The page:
What does IEEE do ?
The IEEE provides learning opportunities within the engineering sciences, research, and technology. The goal of the IEEE education programs is to ensure the growth of skill and knowledge in the electricity-related technical professions and to foster individual commitment to continuing education among IEEE members, the engineering and scientific communities, and the general public.
IEEE eLearning Library is a collection of online educational courses designed for self-paced learning.
IEEE performs its standards making and maintaining functions through the IEEE Standards Association (IEEE-SA).
IEEE standards affect a wide range of industries including: power and energy, biomedical and healthcare, Information Technology (IT), telecommunications, transportation, nanotechnology, information assurance, and many more.
In 2013, IEEE had over 900 active standards, with over 500 standards under development. One of the more notable IEEE standards is the IEEE 802 LAN/MAN group of standards which includes the IEEE 802.3 Ethernet standard and the IEEE 802.11 Wireless Networking standard.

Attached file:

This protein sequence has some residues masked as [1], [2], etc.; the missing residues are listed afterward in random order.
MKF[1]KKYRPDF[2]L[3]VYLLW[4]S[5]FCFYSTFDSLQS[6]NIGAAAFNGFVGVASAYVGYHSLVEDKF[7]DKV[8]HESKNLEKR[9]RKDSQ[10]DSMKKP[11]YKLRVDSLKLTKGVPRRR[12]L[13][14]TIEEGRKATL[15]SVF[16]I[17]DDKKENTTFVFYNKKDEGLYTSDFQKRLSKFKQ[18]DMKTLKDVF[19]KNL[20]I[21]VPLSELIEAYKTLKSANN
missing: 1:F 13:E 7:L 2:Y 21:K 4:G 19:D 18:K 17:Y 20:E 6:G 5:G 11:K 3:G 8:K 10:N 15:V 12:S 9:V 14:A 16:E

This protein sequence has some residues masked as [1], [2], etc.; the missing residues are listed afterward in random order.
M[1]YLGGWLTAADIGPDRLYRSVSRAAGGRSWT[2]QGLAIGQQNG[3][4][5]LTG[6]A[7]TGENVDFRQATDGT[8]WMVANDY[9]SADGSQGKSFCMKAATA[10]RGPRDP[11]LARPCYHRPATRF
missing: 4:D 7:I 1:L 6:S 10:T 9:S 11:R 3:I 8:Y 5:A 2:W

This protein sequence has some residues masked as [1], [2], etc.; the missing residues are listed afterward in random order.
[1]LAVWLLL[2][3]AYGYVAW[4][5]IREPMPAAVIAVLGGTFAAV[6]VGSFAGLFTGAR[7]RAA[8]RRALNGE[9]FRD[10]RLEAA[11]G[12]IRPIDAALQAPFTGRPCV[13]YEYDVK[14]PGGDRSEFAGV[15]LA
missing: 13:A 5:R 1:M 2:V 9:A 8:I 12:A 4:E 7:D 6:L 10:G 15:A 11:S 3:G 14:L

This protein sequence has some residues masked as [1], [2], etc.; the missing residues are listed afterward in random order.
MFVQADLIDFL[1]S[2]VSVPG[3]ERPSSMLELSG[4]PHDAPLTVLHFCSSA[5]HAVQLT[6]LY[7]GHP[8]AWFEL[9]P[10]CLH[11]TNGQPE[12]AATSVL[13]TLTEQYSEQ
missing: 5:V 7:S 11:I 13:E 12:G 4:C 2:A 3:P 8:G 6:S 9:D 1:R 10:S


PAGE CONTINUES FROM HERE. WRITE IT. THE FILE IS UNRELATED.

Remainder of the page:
The IEEE Board of Directors is comprised of the three IEEE Presidents; the Vice Presidents, Secretary, Treasurer, and Presidents of the six major boards; the ten Region Directors; the ten Division Directors; and the Directors Emeritus.
Board members are elected by elections.
IEEE President and CEO: Howard E. Michel
The major interests of the AIEE were wire communications (telegraphy and telephony) and light and power systems.
The IRE concerned mostly radio engineering, and was formed from two smaller organizations, the Society of Wireless and Telegraph Engineers and the Wireless Institute. With the rise of electronics in the 1930s, electronics engineers usually became members of the IRE, but the applications of electron tube technology became so extensive that the technical boundaries differentiating the IRE and the AIEE became difficult to distinguish.
After World War II, the two organizations became increasingly competitive, and in 1961, the leadership of both the IRE and the AIEE resolved to consolidate the two organizations.
The two organizations formally merged as the IEEE on January 1, 1963.